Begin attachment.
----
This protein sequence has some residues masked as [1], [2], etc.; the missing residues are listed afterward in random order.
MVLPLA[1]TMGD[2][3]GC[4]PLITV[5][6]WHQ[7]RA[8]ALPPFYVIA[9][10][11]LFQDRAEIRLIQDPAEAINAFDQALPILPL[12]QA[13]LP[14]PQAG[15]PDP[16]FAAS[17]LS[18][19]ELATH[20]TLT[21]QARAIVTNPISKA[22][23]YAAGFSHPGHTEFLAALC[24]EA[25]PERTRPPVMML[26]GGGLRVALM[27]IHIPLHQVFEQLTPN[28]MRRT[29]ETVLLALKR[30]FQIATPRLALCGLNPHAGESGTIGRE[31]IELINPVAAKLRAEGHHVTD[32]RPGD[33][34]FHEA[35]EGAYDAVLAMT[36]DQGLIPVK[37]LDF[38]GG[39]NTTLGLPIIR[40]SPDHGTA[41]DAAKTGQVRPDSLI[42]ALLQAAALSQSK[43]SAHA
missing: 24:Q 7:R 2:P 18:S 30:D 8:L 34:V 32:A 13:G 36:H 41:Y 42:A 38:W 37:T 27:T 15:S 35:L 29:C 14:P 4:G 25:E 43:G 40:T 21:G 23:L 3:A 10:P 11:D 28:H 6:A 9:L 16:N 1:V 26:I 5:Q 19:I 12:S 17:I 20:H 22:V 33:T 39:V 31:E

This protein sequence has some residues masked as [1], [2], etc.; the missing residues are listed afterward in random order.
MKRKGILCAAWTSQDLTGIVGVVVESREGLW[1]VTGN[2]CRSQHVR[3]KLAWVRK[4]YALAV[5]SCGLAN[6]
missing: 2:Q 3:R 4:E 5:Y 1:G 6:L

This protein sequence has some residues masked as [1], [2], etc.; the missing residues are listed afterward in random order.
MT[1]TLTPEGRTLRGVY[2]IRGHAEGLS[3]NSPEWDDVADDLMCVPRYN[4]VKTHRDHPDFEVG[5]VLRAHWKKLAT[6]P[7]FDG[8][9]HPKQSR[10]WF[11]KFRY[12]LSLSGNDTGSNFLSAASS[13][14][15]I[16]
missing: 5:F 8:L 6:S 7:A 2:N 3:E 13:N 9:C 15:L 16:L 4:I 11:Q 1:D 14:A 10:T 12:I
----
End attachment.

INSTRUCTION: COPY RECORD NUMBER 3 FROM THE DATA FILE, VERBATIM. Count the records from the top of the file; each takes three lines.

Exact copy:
This protein sequence has some residues masked as [1], [2], etc.; the missing residues are listed afterward in random order.
MT[1]TLTPEGRTLRGVY[2]IRGHAEGLS[3]NSPEWDDVADDLMCVPRYN[4]VKTHRDHPDFEVG[5]VLRAHWKKLAT[6]P[7]FDG[8][9]HPKQSR[10]WF[11]KFRY[12]LSLSGNDTGSNFLSAASS[13][14][15]I[16]
missing: 5:F 8:L 6:S 7:A 2:N 3:E 13:N 9:C 15:L 16:L 4:I 11:Q 1:D 14:A 10:T 12:I